No skating on thin ice here—it’s a winner.


A girl in a hood glides into a new version of an old story.

Little Red (refreshingly, a winsome child of color) is one dazzling ice skater. Trouble is, her skates are so shabby and tight they might soon keep her from her weekly visits to Grandma’s. Then a pairs competition is announced, with new skates as the prize. New problem: everyone else seems to be partnered up already—Hansel with Gretel, the Dish with the Spoon, for example—or is unsuitable. Red dashes to Grandma’s for ideas. However, the Big Bad Wolf frightens her, and she skates away with lightning speed, nearly taking a nasty spill. Not to worry: Wolf rescues Red, compliments her prowess, and points out his own worn-out skates. Can you guess who’ll be Red’s partner? The day of the event, Wolf terrifies all the other competitors, but he’s redeemed when Red declares they’re a pair. Their spins and twirls leave everyone else in the, er, dust, and Mother Goose is on hand to award them their brand-new skates. Readers up on popular fairy tales and nursery rhymes will savor and chuckle at the sly visual and textual allusions to a host of well-known characters from these familiar childhood tales. The author also humorously works (and twerks) well-known phrases from these stories and rhymes into her text. The colorful retro illustrations are aptly cartoonlike, portraying characters, Red in particular, with large innocent eyes, befitting make-believe, updated protagonists.

No skating on thin ice here—it’s a winner. (Picture book. 4-7)

Pub Date: Oct. 27, 2015

ISBN: 978-0-385-37006-6

Page Count: 40

Publisher: Random House

Review Posted Online: July 15, 2015

Kirkus Reviews Issue: Aug. 1, 2015

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Aims high but falls flat.


Through 20 short poems, Maestro Mouse invites readers to meet a series of animals who have lessons to impart and a symphony to perform.

Brown, author of The DaVinci Code (2003) and other wildly popular titles for adults, here offers young listeners a poetry collection accompanied by music: a “symphony” performed, for readers equipped with an audio device and an internet connection, by the Zagreb Festival Orchestra. From the introduction of the conductor and the opening “Woodbird Welcome” to the closing “Cricket Lullaby,” the writer/composer uses poems made of three to eight rhyming couplets, each line with four strong beats, to introduce the animals who will be revealed in the final double gatefold as the players in an all-animal orchestra. Each poem also contains a lesson, reinforced by a short message (often on a banner or signpost). Thus, “When life trips them up a bit, / Cats just make the best of it” concludes the poem “Clumsy Kittens,” which is encapsulated by “Falling down is part of life. The best thing to do is get back on your feet!” The individual songs and poems may appeal to the intended audience, but collectively they don’t have enough variety to be read aloud straight through. Nor does the gathering of the orchestra provide a narrative arc. Batori’s cartoon illustrations are whimsically engaging, however. They include puzzles: hard-to-find letters that are said to form anagrams of instrument names and a bee who turns up somewhere in every scene.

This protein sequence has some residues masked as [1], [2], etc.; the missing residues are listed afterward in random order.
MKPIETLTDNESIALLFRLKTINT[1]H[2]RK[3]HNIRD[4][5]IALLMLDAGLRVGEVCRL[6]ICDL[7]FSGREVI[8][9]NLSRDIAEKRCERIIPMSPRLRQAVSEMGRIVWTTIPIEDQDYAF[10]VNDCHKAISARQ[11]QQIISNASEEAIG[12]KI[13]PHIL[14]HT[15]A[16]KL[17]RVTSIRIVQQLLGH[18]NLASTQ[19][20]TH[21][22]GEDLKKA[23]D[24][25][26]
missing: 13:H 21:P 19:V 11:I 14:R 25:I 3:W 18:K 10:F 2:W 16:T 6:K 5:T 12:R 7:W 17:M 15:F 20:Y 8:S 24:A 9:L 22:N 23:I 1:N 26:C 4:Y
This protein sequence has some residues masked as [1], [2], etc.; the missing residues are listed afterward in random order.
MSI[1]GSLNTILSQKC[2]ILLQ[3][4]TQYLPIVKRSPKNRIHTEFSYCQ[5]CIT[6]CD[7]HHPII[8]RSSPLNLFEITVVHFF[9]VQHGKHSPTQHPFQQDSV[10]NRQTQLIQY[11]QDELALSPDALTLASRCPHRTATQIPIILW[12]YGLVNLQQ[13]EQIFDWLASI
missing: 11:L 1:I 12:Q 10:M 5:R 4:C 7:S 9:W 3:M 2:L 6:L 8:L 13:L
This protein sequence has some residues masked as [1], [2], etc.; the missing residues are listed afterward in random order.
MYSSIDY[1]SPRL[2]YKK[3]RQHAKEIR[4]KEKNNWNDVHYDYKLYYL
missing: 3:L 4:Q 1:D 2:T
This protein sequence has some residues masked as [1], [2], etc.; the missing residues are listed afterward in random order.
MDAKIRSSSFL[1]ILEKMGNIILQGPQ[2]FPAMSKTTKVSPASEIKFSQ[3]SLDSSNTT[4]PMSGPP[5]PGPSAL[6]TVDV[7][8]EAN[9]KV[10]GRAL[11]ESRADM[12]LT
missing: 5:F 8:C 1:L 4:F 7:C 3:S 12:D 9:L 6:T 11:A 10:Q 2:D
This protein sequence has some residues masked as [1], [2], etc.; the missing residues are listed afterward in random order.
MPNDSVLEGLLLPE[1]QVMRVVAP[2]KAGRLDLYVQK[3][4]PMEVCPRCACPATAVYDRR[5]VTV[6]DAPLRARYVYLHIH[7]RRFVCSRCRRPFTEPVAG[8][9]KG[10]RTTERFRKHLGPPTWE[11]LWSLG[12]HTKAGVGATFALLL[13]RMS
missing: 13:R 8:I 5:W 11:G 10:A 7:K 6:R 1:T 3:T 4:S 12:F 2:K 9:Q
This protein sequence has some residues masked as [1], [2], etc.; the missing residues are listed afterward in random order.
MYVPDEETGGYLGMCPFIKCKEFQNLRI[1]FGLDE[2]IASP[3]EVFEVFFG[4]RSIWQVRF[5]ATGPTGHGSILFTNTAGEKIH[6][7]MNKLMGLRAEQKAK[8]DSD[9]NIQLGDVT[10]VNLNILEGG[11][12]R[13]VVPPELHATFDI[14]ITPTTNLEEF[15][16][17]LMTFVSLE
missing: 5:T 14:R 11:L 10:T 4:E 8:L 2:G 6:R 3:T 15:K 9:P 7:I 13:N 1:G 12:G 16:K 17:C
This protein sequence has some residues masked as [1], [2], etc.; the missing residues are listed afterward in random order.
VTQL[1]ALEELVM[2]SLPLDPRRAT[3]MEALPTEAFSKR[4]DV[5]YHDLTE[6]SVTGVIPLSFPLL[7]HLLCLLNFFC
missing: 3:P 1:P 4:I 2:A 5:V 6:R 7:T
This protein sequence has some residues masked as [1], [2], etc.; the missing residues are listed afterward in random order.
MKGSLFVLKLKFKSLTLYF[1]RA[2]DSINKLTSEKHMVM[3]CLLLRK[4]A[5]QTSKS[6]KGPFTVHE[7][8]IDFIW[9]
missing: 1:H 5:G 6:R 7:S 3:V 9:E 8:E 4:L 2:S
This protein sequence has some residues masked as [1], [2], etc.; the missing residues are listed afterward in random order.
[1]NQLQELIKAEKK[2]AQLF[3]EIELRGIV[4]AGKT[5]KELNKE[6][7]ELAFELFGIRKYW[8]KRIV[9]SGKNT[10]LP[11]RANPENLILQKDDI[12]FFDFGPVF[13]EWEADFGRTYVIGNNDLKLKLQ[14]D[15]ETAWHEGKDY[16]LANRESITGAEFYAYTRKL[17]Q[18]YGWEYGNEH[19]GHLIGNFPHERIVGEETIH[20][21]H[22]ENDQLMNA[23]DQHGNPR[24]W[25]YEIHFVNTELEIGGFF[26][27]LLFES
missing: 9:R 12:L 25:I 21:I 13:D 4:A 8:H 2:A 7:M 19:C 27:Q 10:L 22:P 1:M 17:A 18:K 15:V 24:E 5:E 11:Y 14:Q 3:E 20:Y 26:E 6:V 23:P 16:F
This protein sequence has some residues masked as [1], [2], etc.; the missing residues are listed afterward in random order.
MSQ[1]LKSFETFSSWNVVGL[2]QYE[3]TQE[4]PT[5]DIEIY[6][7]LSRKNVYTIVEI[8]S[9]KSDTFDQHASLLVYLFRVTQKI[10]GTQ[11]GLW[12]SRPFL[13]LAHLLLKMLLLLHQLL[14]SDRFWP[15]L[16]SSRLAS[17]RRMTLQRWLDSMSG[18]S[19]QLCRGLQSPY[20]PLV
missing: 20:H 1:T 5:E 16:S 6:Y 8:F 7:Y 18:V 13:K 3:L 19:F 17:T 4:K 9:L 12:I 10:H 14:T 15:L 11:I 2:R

Aims high but falls flat. (Complete composition not available for review.) (Picture book. 4-7)

Pub Date: Sept. 1, 2020

ISBN: 978-0-593-12384-3

Page Count: 44

Publisher: Rodale Kids

Review Posted Online: May 3, 2020

Kirkus Reviews Issue: May 15, 2020

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A snort-inducing lesson of both bravery and preparation.


Four woodland animal friends put on a show.

Rabbit, Squirrel, and aptly named Other Squirrel (who has slightly redder fur than Squirrel) are a flurry of activity. They are going to put on a show. “A BIG show.…The BEST show!” It will have hats (tall ones), tickets (shiny ones), and a curtain (red—no, green). There are many decisions to be made. Bear, however, does not want to be part of it. He is too shy. He would prefer to be the note taker. Rabbit, Squirrel, and Other Squirrel fire off ideas, amending one another’s at furious speed, and Bear writes them all down. Scribbles appear in the white space surrounding the boulderlike ursine’s head. The ideas pile up; debut illustrator Todd deftly covers an entire page while Bear hunches in the middle, furiously writing. He hums a tune to keep himself calm. On the night of the performance, everything seems ready. Everything except…the show! They were so bogged down with the details, no one figured out what the show would be. The title gives away the ending from the very start, but Bear’s pluck is nevertheless laudable. Petty’s comedic quips are echoed in the frenzied art, with Bear looming large yet timid to ground it all. Limited, skilled use of panels helps to control the pacing.

A snort-inducing lesson of both bravery and preparation. (Picture book. 4-7)

Pub Date: Feb. 11, 2020

ISBN: 978-1-9848-3747-9

Page Count: 40

Publisher: Philomel

Review Posted Online: Nov. 10, 2019

Kirkus Reviews Issue: Dec. 1, 2019

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